Dan Purjes Looks at the Current Wildfires Sweeping Through California

The fact that Southern California is on fire is global news. The New York Times has run on it as a main story for weeks now and it seems unstoppable. Suddenly, news about the latest investment asset or fund on Wall Street is taking second place. Even the big investors from NYC and Rockwood, such as Dan Purjes, McTague, and Barrons, have taken second place. It is now all about the final list of wild fires and were things will go.

Dan Purjes on the California Wildfires

So far, one of the biggest and fastest moving wildfires to have hit Southern California yet, has led to the evacuation of some 21,000 people. The evacuation was mandatory as the “Holy Fire”, as it has been named, started to roll towards Orange County’s Lake Elsinore homes. The Holy Fire is not the only fire raging right now and some 19,000 acres to the north of San Diego are now forests no more.

It is believed that the Holy Fire was started by an individual, who is now facing arson charges. The man, Forrest Clark, behaved erratically in court, according to reports. His case was adjourned with a $1 million bail set and will be heard again on August 17th. Reportedly, Forrest Clark stated that a million dollars was easy for him to handle.

The previous week, Mr. Clark had been arrested but not until after he had a standoff with the police. It is believed that Mr. Clark has had a decade-long running dispute with one of his neighbors and that he started the fire as a result. Indeed, it is alleged that he had emailed the fire chief, a local volunteer, to state that he would do so.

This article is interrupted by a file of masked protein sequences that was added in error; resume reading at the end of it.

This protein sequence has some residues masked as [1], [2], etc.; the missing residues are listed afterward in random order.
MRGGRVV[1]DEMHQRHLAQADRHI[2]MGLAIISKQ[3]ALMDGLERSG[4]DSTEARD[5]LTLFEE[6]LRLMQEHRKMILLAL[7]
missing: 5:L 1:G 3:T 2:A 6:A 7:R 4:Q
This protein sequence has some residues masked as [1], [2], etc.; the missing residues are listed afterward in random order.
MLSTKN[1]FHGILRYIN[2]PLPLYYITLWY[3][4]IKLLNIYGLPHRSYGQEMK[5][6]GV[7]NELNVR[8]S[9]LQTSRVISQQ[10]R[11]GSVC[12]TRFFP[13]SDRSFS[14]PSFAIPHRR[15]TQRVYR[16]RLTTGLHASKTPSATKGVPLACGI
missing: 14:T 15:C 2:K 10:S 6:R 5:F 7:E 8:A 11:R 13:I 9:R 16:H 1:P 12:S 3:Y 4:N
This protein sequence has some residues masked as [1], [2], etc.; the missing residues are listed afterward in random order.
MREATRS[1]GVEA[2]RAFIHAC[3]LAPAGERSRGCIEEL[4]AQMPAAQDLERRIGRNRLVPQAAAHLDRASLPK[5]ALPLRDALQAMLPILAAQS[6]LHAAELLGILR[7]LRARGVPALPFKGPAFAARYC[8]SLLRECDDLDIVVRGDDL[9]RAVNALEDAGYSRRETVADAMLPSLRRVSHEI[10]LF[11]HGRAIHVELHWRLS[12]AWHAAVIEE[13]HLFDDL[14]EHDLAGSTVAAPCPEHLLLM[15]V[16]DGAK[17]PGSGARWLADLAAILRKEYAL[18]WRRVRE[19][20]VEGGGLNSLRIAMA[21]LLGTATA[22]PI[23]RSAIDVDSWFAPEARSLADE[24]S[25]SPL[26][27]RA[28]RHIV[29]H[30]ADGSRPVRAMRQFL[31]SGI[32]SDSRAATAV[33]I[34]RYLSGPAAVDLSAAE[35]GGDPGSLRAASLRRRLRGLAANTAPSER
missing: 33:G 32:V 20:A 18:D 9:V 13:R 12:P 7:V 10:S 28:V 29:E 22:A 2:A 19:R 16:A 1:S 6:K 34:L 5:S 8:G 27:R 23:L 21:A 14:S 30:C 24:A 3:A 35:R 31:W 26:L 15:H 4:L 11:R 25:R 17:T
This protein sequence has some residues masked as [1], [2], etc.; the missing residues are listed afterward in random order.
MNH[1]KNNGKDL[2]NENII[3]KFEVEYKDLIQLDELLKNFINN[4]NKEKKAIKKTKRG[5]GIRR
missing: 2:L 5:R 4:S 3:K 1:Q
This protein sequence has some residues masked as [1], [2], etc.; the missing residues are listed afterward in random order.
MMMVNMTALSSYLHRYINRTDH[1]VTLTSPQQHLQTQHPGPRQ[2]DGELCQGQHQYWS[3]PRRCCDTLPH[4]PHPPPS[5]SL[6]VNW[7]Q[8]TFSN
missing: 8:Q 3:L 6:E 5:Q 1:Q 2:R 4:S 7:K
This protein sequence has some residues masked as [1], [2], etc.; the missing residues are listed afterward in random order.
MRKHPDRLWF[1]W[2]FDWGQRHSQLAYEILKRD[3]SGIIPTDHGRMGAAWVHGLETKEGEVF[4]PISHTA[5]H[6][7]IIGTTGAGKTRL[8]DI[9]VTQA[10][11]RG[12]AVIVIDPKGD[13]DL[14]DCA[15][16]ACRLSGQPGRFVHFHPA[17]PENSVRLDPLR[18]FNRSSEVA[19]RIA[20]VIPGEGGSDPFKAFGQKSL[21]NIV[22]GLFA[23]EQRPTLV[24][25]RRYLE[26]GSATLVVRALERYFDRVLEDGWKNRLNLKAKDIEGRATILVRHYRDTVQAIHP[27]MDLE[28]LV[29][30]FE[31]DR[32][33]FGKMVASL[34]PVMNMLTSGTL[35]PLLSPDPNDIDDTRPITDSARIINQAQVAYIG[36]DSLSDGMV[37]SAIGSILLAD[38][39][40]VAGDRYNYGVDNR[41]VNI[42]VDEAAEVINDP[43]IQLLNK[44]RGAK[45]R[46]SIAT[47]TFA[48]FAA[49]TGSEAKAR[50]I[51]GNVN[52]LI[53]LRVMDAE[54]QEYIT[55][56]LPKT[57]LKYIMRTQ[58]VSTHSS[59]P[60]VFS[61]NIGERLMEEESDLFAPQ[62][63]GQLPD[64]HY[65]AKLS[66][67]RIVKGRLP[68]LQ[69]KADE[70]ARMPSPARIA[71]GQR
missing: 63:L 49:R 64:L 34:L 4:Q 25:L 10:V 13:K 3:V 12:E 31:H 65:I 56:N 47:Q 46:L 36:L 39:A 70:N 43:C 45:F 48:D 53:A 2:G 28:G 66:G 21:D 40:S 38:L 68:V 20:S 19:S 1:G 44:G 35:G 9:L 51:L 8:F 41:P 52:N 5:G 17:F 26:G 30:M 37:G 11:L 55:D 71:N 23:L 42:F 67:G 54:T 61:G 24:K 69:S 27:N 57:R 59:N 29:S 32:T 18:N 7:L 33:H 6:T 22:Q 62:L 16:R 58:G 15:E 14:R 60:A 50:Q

Meanwhile, Dan Purjes is also very concerned about the impact of the gusty winds, the high temperatures, and the dryness of the local vegetation, all of which have made the fires worse. Additionally, crews have struggled to tackle the Holy Fire because of the inaccessible terrain. With thunderstorms now forecast, it is possible that the Holy Fire, as well as other wildfires, will behave even more extremely.

The fires are having reverberations all over the country. Smoke has reduced the air quality across the country, including central Canada, the northern Rockies, western Canada, the northern Plains. Additionally, some 600 firefighters are trying to contain the Holy Fire, not even looking at the 18 or so other fires. The Mendocino Complex fire has already been named as the largest in the history of the state, engulfing 290,692 acres and it is likely to continue to burn for much longer. Similarly, the Carr Fire, to the north, is responsible for the death of at least seven people and 1,500 structures are destroyed. 14,000 firefighters are working on the wildfires in total across the state, working together with the U.S. Army and even with over 1,000 low risk offenders from prison. They are volunteers but do get paid $2 per day and $1 per hour. Even New Zealand and Australia are playing a part, sending expert firefighters who know wildfires to help.


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